Abdul-Salam V, Russomanno G, Chien-Nien C, et al., 2019, CLIC4/Arf6 pathway – a new lead in BMPRII inhibition in pulmonary hypertension, Circulation Research, Vol: 124, Pages: 52-65, ISSN: 0009-7330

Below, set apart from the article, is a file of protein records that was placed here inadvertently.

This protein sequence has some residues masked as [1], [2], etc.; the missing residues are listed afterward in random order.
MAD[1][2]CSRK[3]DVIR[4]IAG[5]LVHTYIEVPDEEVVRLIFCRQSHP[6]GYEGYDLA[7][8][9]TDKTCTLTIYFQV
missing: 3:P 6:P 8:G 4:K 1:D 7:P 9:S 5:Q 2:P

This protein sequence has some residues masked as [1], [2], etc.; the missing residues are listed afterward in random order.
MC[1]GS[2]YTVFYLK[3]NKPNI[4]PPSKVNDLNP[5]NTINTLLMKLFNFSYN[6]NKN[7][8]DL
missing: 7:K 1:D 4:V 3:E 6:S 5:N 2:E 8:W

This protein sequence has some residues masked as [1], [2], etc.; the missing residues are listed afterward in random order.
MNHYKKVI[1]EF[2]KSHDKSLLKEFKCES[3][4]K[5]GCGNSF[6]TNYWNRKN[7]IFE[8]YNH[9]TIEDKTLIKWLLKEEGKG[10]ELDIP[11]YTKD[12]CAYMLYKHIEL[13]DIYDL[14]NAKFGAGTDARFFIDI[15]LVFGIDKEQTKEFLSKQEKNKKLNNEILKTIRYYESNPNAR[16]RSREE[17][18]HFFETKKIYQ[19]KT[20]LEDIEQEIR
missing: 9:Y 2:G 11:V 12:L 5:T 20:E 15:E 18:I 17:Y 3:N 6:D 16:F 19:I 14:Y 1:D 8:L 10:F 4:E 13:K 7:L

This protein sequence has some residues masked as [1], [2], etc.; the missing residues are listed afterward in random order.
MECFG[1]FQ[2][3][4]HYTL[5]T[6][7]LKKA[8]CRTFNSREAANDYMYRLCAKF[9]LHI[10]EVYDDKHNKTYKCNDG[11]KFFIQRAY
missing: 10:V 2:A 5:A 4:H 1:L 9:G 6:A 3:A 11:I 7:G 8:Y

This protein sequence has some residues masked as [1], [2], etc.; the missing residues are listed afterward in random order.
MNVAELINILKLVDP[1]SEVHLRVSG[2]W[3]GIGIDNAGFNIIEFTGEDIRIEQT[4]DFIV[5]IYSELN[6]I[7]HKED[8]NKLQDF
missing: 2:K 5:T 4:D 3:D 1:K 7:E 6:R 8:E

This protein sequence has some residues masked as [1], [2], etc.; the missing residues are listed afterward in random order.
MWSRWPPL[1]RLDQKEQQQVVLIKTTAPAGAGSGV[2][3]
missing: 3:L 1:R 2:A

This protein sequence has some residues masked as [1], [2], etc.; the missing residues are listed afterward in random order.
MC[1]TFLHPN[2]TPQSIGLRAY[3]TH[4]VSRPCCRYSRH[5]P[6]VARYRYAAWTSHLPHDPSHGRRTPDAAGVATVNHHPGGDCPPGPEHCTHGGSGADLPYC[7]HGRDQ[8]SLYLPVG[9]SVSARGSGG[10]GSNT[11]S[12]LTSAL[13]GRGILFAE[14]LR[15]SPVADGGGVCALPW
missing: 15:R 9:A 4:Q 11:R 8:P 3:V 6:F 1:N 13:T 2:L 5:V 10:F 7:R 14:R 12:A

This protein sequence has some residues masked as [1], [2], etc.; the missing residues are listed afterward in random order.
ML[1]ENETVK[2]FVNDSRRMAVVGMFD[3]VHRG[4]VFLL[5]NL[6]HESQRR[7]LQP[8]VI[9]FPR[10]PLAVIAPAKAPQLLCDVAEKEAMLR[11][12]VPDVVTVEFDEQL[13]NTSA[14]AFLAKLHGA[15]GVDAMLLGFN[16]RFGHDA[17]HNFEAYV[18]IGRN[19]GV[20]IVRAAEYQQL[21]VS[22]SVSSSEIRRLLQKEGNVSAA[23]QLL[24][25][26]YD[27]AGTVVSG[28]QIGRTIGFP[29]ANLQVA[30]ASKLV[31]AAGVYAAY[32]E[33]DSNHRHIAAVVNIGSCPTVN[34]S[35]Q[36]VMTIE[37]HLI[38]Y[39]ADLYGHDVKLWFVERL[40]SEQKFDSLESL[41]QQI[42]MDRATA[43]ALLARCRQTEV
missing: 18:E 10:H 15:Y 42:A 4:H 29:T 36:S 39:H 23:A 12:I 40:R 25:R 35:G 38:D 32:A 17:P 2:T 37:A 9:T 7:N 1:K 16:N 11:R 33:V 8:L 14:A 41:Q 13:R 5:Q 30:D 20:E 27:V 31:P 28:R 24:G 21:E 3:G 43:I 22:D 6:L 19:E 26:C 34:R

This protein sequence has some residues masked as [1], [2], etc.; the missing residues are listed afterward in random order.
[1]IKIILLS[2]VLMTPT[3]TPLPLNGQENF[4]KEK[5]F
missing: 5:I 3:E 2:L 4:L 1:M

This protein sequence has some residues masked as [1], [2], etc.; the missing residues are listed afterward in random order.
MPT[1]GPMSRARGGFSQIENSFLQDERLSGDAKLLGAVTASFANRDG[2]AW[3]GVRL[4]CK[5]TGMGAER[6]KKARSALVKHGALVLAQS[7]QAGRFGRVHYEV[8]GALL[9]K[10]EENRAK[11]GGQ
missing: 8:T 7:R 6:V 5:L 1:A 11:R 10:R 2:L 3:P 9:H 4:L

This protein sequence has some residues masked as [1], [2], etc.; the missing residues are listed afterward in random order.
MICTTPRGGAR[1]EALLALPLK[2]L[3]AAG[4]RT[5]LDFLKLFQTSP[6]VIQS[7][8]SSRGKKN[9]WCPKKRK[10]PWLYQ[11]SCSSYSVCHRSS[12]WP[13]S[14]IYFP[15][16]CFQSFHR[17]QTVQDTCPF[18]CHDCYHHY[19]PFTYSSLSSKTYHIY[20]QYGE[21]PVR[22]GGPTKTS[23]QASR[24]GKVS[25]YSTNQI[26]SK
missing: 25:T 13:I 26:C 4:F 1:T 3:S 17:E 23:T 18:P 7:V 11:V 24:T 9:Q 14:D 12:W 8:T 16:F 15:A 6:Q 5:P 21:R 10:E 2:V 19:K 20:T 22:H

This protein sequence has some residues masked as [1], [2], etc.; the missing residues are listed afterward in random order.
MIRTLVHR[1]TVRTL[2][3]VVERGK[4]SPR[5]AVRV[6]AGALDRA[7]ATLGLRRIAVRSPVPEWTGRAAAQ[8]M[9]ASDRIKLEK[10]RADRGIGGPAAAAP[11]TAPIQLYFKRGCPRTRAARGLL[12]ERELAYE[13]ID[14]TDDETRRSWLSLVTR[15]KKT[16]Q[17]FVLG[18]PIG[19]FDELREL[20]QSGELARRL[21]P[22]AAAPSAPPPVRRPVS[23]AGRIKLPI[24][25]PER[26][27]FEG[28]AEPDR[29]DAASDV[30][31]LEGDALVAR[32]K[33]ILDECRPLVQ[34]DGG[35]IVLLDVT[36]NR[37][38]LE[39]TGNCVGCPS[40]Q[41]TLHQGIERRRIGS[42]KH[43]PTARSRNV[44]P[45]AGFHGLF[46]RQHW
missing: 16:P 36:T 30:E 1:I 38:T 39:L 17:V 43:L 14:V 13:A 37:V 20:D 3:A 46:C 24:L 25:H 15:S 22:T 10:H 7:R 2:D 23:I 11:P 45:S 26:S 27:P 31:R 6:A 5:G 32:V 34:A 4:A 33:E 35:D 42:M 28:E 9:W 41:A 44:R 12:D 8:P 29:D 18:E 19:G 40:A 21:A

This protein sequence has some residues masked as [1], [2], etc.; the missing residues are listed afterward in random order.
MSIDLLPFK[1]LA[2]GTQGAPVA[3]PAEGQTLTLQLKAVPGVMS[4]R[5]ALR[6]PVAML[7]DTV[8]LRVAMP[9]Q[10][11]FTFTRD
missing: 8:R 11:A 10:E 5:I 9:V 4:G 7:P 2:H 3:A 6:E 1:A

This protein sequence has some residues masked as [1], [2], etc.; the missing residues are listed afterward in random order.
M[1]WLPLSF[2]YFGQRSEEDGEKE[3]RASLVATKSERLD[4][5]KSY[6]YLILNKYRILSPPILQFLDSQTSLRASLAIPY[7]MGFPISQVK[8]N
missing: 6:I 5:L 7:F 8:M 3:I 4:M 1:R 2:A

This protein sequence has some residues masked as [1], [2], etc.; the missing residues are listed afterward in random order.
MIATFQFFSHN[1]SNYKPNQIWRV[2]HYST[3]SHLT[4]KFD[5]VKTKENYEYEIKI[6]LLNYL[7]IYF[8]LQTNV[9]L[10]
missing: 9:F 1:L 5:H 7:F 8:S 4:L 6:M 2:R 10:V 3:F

Rationale:Increased expression of CLIC4 (chloride intracellular channel 4) is a feature of endothelial dysfunction in pulmonary arterial hypertension, but its role in disease pathology is not fully understood.Objective:To identify CLIC4 effectors and evaluate strategies targeting CLIC4 signaling in pulmonary hypertension.Methods and Results:Proteomic analysis of CLIC4-interacting proteins in human pulmonary artery endothelial cells identified regulators of endosomal trafficking, including Arf6 (ADP ribosylation factor 6) GTPase activating proteins and clathrin, while CLIC4 overexpression affected protein regulators of vesicular trafficking, lysosomal function, and inflammation. CLIC4 reduced BMPRII (bone morphogenetic protein receptor II) expression and signaling as a result of Arf6-mediated reduction in gyrating clathrin and increased lysosomal targeting of the receptor. BMPRII expression was restored by Arf6 siRNA, Arf inhibitor Sec7 inhibitor H3 (SecinH3), and inhibitors of clathrin-mediated endocytosis but was unaffected by chloride channel inhibitor, indanyloxyacetic acid 94 or Arf1 siRNA. The effects of CLIC4 on NF-κB (nuclear factor-kappa B), HIF (hypoxia-inducible factor), and angiogenic response were prevented by Arf6 siRNA and SecinH3. Sugen/hypoxia mice and monocrotaline rats showed elevated expression of CLIC4, activation of Arf6 and NF-κB, and reduced expression of BMPRII in the lung. These changes were established early during disease development. Lung endothelium–targeted delivery of CLIC4 siRNA or treatment with SecinH3 attenuated the disease, reduced CLIC4/Arf activation, and restored BMPRII expression in the lung. Endothelial colony–forming cells from idiopathic pulmonary hypertensive patients showed upregulation of CLIC4 expression and Arf6 activity, suggesting potential importance of this pathway in the human condition.Conclusions:Arf6 is a novel effector of CLIC4 and a new therapeutic target in pulmonary hypertension.